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Am J Public Health. 2001 Nov;91(11):1825-31.

Relying on surveys to understand abortion behavior: some cautionary evidence.

Author information

1
Department of Urban Studies and Community Health, Bloustein School of Planning and Public Policy, Rutgers University, New Brunswick, NJ 08901-1958, USA. radha@rci.rutgers.edu

Abstract

OBJECTIVES:

The reliability of abortion self-reports has raised questions about the general usefulness of surveys in research about abortion behavior; however, the extent of underreporting remains a subject of some debate. This study sought to examine abortion reporting in a sample of welfare mothers and to determine factors in underreporting.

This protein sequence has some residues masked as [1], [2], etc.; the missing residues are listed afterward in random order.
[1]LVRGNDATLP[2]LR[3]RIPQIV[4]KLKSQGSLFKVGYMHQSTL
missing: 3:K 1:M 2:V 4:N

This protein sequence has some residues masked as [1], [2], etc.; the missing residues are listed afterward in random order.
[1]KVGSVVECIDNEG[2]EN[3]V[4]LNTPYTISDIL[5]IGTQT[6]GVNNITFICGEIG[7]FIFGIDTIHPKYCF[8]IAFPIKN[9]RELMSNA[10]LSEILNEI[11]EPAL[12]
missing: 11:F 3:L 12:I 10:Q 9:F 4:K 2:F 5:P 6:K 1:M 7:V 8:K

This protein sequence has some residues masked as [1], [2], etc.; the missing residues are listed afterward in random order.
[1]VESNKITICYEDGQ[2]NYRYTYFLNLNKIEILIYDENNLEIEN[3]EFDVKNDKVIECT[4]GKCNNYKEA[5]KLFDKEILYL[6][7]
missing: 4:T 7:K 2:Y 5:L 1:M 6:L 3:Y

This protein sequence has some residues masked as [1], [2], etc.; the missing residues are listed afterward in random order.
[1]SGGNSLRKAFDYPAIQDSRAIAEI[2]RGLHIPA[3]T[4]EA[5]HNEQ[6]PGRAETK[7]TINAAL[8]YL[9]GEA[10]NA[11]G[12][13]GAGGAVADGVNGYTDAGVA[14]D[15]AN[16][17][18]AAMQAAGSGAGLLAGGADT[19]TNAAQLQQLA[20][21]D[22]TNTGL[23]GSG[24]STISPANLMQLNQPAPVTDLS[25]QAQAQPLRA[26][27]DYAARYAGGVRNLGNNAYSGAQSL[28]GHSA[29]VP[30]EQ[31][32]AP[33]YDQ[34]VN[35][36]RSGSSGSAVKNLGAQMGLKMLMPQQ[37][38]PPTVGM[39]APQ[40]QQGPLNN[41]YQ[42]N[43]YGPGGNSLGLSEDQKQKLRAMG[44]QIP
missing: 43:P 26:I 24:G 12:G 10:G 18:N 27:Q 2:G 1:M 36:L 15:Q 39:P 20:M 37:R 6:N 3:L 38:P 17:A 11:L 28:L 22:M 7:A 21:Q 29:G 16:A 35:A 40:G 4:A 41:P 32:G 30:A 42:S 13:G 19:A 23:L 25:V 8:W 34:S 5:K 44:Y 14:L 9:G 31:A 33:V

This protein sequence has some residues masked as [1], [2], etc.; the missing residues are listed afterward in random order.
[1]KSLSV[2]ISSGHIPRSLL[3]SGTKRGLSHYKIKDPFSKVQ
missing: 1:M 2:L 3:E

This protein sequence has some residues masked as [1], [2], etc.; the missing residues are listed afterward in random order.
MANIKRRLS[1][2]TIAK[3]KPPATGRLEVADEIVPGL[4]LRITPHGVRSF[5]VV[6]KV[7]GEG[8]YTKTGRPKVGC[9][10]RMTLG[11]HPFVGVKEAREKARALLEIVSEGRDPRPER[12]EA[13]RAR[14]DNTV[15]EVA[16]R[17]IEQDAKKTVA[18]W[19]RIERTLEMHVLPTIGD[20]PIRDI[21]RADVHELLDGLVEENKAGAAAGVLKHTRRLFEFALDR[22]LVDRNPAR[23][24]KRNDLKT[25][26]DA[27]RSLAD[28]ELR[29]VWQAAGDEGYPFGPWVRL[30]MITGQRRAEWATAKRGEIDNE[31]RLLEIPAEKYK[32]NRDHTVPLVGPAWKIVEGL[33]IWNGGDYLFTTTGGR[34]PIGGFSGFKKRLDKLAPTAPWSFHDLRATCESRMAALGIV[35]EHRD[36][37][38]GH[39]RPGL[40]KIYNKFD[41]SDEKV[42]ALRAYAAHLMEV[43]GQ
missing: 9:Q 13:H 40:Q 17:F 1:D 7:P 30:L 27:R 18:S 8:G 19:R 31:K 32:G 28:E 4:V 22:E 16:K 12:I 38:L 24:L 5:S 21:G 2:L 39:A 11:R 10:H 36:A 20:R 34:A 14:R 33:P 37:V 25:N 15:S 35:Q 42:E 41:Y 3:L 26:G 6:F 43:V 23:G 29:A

METHODS:

In New Jersey, which covers abortions requested by welfare recipients under its Medicaid program, the responses of a randomly drawn sample of 1236 welfare mothers about abortion events were compared with the Medicaid claims records of these women.

RESULTS:

Only 29% of actual abortions were self-reported by the women in the sample. This finding varied dramatically by race, with substantially higher rates of underreporting by Blacks than by Whites or Hispanics.

CONCLUSIONS:

Although race is the most consistent predictor of underreporting behavior, attitudinal factors and survey technology also help in explaining abortion reporting behavior.

PMID:
11684611
PMCID:
PMC1446886
DOI:
10.2105/ajph.91.11.1825
[Indexed for MEDLINE]
Free PMC Article

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